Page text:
The motive of an 80-year-old man who removed his partner of 15 years from a Mandurah aged care facility was "love and affection," a court has heard.
Ralph "Terry" Gibbs, was given a suspended jail sentence for taking Carol Lisle, 84 from Mercy Place Mandurah and attempting to drive her back to his Queensland home.
Magistrate Raelene Johnston told Perth Magistrates Court it was "sad" that the duo could no longer live together.
"I understand you had become unwell when the guardianship orders were made - the ending of your cohabitation with Ms Lisle must have been heartbreaking for you given the bond you had with your partner," Ms Johnston said.
She had read through a five-page letter from Mr Gibbs' daughter since last week's hearing and while it suggested the family disagreed with the guardianship orders of Ms Lisle and wanted to appeal them, it did not mitigate Mr Gibbs' actions.
"You have every right to pursue an application or to feel frustration - that is a human reaction," Magistrate Johnston said.
"But you cannot go against orders of the law simply because you disagree with them."
Referring to the three-day car journey where Mr Gibbs intended to take Ms Lisle to Queensland, Magistrate Johnston asked defence lawyer Matthew Blackburn to ask Mr Gibbs why he went against advice of strangers in Kalgoorlie who suggested he take Ms Lisle to hospital.
Mr Blackburn told the court Mr Gibbs said he had ensured there was plenty of water and he didn't believe Ms Lisle needed to go to hospital. Instead he had worked out which medical stops there were along the way if she did need medical attention, including a hospital near Uluru.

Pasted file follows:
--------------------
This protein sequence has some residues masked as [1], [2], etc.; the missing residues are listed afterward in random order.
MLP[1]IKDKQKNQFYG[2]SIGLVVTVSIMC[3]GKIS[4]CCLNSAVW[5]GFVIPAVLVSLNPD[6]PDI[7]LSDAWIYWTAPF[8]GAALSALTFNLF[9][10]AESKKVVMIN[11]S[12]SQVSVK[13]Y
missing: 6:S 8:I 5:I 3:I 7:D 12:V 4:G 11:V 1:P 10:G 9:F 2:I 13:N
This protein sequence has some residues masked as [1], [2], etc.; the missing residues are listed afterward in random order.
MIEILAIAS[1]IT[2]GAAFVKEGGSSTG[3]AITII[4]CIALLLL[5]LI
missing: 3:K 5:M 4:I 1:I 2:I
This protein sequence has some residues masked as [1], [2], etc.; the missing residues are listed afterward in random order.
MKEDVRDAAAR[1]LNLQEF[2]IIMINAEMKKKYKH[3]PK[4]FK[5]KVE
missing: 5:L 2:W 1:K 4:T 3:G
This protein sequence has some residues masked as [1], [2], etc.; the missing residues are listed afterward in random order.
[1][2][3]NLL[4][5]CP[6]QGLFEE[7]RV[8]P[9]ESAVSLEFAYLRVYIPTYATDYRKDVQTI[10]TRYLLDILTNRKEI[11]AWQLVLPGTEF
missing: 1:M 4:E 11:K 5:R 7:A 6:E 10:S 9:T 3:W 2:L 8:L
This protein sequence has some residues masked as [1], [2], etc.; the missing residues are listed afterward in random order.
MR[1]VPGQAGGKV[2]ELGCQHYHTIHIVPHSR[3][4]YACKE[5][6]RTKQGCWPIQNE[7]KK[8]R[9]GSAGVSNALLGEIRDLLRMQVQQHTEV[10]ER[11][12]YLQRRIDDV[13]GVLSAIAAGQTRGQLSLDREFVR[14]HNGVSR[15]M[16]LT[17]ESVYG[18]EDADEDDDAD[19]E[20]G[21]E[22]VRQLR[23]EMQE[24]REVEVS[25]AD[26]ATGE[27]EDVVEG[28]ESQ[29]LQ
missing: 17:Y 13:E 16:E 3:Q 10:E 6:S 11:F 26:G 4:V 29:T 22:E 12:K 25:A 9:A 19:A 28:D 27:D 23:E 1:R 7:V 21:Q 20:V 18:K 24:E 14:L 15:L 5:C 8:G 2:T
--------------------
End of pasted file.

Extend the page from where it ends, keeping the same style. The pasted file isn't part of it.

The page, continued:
The prosecution said there was a large hospital in Kalgoorlie and that it would "make no sense" to take Ms Lisle to the regional centre instead.
Mr Blackburn asked the court to consider Mr Gibbs's lack of criminal record, cooperation upon police finding the couple in Kalgoorlie and his age, among other factors.
Magistrate Johnston said Mr Gibbs did not intend to harm Ms Lisle but his actions put her at risk.
The defence told the court Mr Gibbs "acted on pure emotion", which "can lead one astray at times".
Magistrate Johnston told the court that Mr Gibbs had previously been a "law abiding citizen" who had "achieved a lot of things in his life", but said the seriousness of his actions could not be overlooked.
"I accept your motive was one of love and affection, I do not doubt that - but your actions were totally misguided.
"Although you were motivated by love... you continued to place your wishes above her needs..."
Magistrate Johnston said she could only sentence Mr Gibbs to prison if no other sentence was available and due to the seriousness of the offence she concluded there was not.
She said she could only sentence to immediate imprisonment if no other sentence was available - deciding to instead sentence Mr Gibbs to a seven months suspended sentence which will be in place for 12 months.
Outside of the courtroom Mr Gibbs gave an emotional pre-written speech to reporters stating how much he missed Ms Lisle.
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